The art of sales is a lot like the art of improv. Both disciplines require training and practice in heightened communication skills. They also require a vulnerability, wherein participants put themselves out there, hoping to succeed, but with no guarantee. Neither improv nor sales is easy, and achieving success in either one is a satisfying accomplishment. Because of my dual careers as an improv performer and as a salesperson, I learned almost all of the successful techniques cross-over. I want to share 3 important lessons that I took from the stage to my sales work which elevated my career and made selling a hell of a lot easier.
1. Be a Chameleon
When performing improv for stage, you never know what you are walking into. You have to be ready to be whatever you need to be for your partner and the scene. You are flexible and willing to change whenever your partner or the scene calls for it.
In sales, this same concept can be applied to meeting clients or prospects. I stretch this muscle a lot on stage, so using it in my job became second nature. Don’t look at it as being fake or acting though. It goes beyond that. By taking in the other person, you are sizing up what is needed to move forward and progress. I believe anyone in business can appreciate a focus on that. It does not mean you walk into a meeting pretending to be football player because you see a MVP trophy on someone’s desk. It means that if you notice that your client is guarded and “all business”, then you skip all the fluff and be exactly what he’s asking you to be, straight-up and to-the-point.
2. Stare Into My Eyes
This one is simple folks. In improv for stage one of the first things I learned was to stare someone in the eyes until it was weirdly uncomfortable. The purpose of this exercise is so that over time it got less and less awkward. On stage, if you begin a scene with some concentrated eye contact, there is almost this immediate vow to trust each other and to get each other’s back. I practiced eye contact to the point that I almost feel lost now when someone doesn’t reciprocate. How can we communicate if I can’t stare lovingly into your eyes Mr. Gas Station Attendant? In sales, this eye contact business goes a long way. I’ve been told on more than one occasion that in business, people expect this of someone they are supposed to trust. Hello? Sales and trust are kind of best buddies.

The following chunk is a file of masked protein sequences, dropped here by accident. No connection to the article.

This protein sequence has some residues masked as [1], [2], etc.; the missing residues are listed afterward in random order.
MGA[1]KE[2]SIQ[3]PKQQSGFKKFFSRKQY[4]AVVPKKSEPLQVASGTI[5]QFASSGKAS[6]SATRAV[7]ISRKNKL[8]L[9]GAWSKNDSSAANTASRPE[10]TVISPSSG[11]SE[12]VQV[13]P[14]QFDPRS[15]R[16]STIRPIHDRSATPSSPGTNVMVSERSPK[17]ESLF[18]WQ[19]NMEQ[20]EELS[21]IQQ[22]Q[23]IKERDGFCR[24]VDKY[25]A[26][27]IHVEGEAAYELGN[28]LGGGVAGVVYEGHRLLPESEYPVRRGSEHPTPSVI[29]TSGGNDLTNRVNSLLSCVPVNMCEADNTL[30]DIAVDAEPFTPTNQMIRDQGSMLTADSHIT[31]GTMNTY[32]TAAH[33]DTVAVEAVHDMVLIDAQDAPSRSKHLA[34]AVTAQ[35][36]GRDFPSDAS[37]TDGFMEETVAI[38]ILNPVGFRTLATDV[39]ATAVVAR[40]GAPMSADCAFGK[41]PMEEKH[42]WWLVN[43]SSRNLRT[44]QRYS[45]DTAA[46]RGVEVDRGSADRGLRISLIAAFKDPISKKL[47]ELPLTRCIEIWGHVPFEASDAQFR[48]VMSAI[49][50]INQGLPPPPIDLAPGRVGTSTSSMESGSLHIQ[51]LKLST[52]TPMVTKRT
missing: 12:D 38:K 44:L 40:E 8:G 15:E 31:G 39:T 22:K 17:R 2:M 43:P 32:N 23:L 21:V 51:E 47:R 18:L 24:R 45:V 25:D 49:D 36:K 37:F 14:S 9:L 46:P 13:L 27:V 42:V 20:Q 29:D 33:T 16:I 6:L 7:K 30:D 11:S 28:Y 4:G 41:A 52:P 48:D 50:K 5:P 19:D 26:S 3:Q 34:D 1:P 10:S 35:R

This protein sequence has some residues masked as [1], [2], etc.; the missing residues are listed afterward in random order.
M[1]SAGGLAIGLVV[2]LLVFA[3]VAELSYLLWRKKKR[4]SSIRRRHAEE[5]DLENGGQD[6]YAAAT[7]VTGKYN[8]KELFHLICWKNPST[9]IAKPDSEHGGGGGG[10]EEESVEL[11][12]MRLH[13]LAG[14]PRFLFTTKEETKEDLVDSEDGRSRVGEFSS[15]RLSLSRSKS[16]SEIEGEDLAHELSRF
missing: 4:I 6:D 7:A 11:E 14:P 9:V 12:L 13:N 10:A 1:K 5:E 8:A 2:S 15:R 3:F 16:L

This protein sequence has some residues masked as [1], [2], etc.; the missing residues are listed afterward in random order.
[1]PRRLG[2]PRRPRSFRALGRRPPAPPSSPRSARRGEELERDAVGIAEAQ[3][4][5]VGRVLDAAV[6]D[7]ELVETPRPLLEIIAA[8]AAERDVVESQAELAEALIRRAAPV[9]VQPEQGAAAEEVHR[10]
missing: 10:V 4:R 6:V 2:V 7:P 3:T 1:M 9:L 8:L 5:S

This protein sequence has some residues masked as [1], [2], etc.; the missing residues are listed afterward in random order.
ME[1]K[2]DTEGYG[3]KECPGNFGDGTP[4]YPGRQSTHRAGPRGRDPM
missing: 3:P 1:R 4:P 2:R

3. Expect the Unexpected
Improv is about everything unexpected. On stage, I could be given any scenario, “So, you want me to be a superhero, whose super power is blowing confetti, and my mission is to save the world from twerking?” It’s never cut and dry, constantly changing and sometimes a little unsexy. What you begin to practice and to perfect is the ability to roll with it. Take it and commit 100% to whatever curve ball is thrown at you.
Sales people get a ton of unexpected punches and curve balls. You are at the mercy of your customers and prospects. I used to work for a company who sold cell site build services to big cellular providers. A business friend set me up to meet with a promising prospect, who happened to be his long time neighbor. I was pumped, confident and feeling like I was already half in. I walked into the company break room, where Mr. Prospect sat waiting for me from across a break room table. I sat, smiled, made eye contact (not the long awkward stage kind, just the let him know I could be trusted kind). I could tell he wasn’t a big talker, and he did not want to talk about me or him, so I tried to jump right into the meat of it. I was probably a few sentences in when I noticed his head lying on the table like a high school student in the class room on a boring film day when the teacher needs to catch up on work. I proceeded to try and make a joke in an effort to reel him in, at which point he lifted his head from the table only to plop it back down on the table, over and over again. It was pretty much like he was hitting his head on the table. At that point, two curve balls in, I just decided to acknowledge the obvious. I said “Mr. Cell Site Build Guy, you seem really bored, and you don’t really want to hear all of this do you?” For the first time in our brief meeting, I had his attention. He simply looked up and said, “No, I don’t, you’re right. I only did this as a favor to my neighbor,” then he smiled. So, I packed myself up, and headed out of one of the shortest and oddest meetings ever. From that point on, I never had a preconceived idea or plan for anyone I met with, and I learned to expect the unexpected.
There are a slew of other improv techniques that I have carried from the stage to my sales life. The correlation between the two is really simple. If two people trust each other, connect, listen and can handle the unexpected, an amazing relationship will flourish. A good relationship is at the heart of every improv scene and sale.
Kristy Oliver-West is the Director of Business Services at The Brink Improv, and an Improviser. After spending over a decade in B2B sales, Kristy co-founded The Brink Improv in Atlanta, GA, where they apply the concepts of improvisation to business needs to improve communication and performance in the work place. Contact via Twitter @brinkimprov